Two state parks, Pinnacle and Queen Wilhelmena near Mena, as well as three National Forest Recreation Areas, including Big Brushy, Iron Springs, and Lake Sylvia, provide facilities along the trail.

Camping is permitted along both trails anywhere outside of the recreation areas. One exception is the first (the most western) six miles of the Ozark National Trail.

Difficulty for both trails ranges from easy to strenuous. Campgrounds usually are rustic, as are restroom facilities. At some sites, campers must bring their own water.

Rangers ask campers to follow trail etiquette, which encourages camping at least 200 feet away from trails and water sources, and preferably out of sight of the trails. They also encourage campers to use previous campsites if one is available.

Three maps of the Ozark Highlands Trail, developed by the U.S. Forest Service, cover the trail. The maps, which indicate topographic contours, campgrounds, streams, trailhead access points and other information, can be ordered from the Ozark Interpretive Association, P.O. Box 1279, Mountain View, AR 72560. Telephone 870-757-2211. The maps are $3 each plus shipping and handling.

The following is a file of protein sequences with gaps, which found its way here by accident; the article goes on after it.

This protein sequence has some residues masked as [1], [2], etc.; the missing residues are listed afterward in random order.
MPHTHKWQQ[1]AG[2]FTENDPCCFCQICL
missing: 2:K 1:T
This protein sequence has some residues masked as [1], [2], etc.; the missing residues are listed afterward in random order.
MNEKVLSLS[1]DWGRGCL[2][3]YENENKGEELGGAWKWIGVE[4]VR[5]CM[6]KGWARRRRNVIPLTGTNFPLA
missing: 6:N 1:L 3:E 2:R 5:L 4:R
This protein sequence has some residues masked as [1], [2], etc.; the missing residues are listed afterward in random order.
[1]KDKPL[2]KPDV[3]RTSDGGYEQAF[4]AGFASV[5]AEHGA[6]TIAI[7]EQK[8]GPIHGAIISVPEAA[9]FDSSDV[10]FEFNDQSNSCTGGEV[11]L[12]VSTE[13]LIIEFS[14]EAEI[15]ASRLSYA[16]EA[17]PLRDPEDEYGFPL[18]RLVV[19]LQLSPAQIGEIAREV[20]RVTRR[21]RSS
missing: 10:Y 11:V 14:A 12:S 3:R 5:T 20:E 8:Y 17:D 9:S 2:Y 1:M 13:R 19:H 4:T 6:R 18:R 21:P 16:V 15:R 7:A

For maps and brochures covering the trail's first six miles, write the Superintendent, Lake Fort Smith State Park, P.O. Box 4, Mountainburg, AR 72946. Telephone 501-369-2469. They are also available at the park's Visitors Center.

A map and trail guides for the first 32 miles of the Ozark Trail can be picked up at the Pinnacle Mountain State Park Visitors Center, or by writing to the Superintendent, Pinnacle Mountain State Park, 11901 Pinnacle Valley Road, Roland, AR 72135. There is a $1 fee for the map.

A map of the other 193 miles can be obtained by writing to: Forest Supervisor, Ouachita National Forest, P.O. Box 1270, Federal Building, Hot Springs, AR 71902. Telephone 501-321-5202. The map costs $3.

Top-rated guides to both trails have been published by Tim Ernst, an Arkansas author, outdoor photographer, and well-known hiker. Each guide offers mile-by-mile descriptions of the trails, including historical facts, scenic and wilderness areas, and information on campgrounds, shuttle services, and weather. The guides also contain maps, mileage guides, and elevation profiles.

The Ozark Highlands Trail Guide, Third Edition and The Ouachita Trail Guide are available for $14.95 each plus $2 for shipping and handling from: Tim Ernst, 411 Patricia Lane, Fayetteville, AR 72703. Telephone 1-800-838-HIKE. The guides also are available at area bookstores and sporting goods stores.

In addition to the two National Recreation Trails, Arkansas enjoys more than 250 hiking trails that total more than 1,500 miles. There are backpacking trails, horseback trails, and trails just for walking.

So, take a hike! The trails of Arkansas are waiting.

An "Arkansas Adventure Guide" can be ordered from the Arkansas Department of Parks and Tourism, One Capitol Mall, Little Rock, AR 72201. Telephone 1-800-NATURAL or visit